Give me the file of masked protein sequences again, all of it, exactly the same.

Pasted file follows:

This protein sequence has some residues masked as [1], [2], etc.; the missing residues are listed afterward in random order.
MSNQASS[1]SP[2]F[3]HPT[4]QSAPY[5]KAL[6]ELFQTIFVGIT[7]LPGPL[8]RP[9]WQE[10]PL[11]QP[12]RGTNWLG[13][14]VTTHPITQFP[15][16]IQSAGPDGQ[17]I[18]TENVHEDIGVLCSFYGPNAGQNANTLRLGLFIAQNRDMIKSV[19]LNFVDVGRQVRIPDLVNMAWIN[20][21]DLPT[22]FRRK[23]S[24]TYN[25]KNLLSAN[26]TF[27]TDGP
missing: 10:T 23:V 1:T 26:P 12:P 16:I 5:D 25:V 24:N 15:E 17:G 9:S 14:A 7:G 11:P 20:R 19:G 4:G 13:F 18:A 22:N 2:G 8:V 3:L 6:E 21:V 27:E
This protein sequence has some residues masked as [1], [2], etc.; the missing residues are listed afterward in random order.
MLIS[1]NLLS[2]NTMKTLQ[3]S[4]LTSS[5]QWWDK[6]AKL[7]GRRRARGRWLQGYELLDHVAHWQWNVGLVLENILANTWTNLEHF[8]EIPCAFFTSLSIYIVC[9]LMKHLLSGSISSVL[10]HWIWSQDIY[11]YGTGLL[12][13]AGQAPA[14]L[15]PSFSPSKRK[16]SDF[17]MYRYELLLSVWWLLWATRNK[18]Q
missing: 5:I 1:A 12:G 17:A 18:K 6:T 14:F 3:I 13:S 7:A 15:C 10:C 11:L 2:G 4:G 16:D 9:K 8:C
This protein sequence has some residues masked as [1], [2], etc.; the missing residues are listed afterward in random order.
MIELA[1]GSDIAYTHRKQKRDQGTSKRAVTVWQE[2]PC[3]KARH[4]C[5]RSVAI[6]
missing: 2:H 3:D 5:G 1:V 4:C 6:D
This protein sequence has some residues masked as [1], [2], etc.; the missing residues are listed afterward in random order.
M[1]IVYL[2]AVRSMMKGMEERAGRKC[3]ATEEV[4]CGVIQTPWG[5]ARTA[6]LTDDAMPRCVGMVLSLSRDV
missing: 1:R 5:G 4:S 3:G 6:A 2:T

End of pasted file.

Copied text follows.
This protein sequence has some residues masked as [1], [2], etc.; the missing residues are listed afterward in random order.
MSNQASS[1]SP[2]F[3]HPT[4]QSAPY[5]KAL[6]ELFQTIFVGIT[7]LPGPL[8]RP[9]WQE[10]PL[11]QP[12]RGTNWLG[13][14]VTTHPITQFP[15][16]IQSAGPDGQ[17]I[18]TENVHEDIGVLCSFYGPNAGQNANTLRLGLFIAQNRDMIKSV[19]LNFVDVGRQVRIPDLVNMAWIN[20][21]DLPT[22]FRRK[23]S[24]TYN[25]KNLLSAN[26]TF[27]TDGP
missing: 10:T 23:V 1:T 26:P 12:P 16:I 5:D 25:V 24:N 15:E 17:G 9:S 14:A 7:G 11:P 20:R 19:G 4:G 13:F 18:A 22:N 2:G 8:V 3:L 6:E 21:V 27:E
This protein sequence has some residues masked as [1], [2], etc.; the missing residues are listed afterward in random order.
MLIS[1]NLLS[2]NTMKTLQ[3]S[4]LTSS[5]QWWDK[6]AKL[7]GRRRARGRWLQGYELLDHVAHWQWNVGLVLENILANTWTNLEHF[8]EIPCAFFTSLSIYIVC[9]LMKHLLSGSISSVL[10]HWIWSQDIY[11]YGTGLL[12][13]AGQAPA[14]L[15]PSFSPSKRK[16]SDF[17]MYRYELLLSVWWLLWATRNK[18]Q
missing: 5:I 1:A 12:G 17:A 18:K 6:T 14:F 3:I 13:S 7:A 15:C 10:C 11:L 2:G 4:G 16:D 9:K 8:C
This protein sequence has some residues masked as [1], [2], etc.; the missing residues are listed afterward in random order.
MIELA[1]GSDIAYTHRKQKRDQGTSKRAVTVWQE[2]PC[3]KARH[4]C[5]RSVAI[6]
missing: 2:H 3:D 5:G 1:V 4:C 6:D
This protein sequence has some residues masked as [1], [2], etc.; the missing residues are listed afterward in random order.
M[1]IVYL[2]AVRSMMKGMEERAGRKC[3]ATEEV[4]CGVIQTPWG[5]ARTA[6]LTDDAMPRCVGMVLSLSRDV
missing: 1:R 5:G 4:S 3:G 6:A 2:T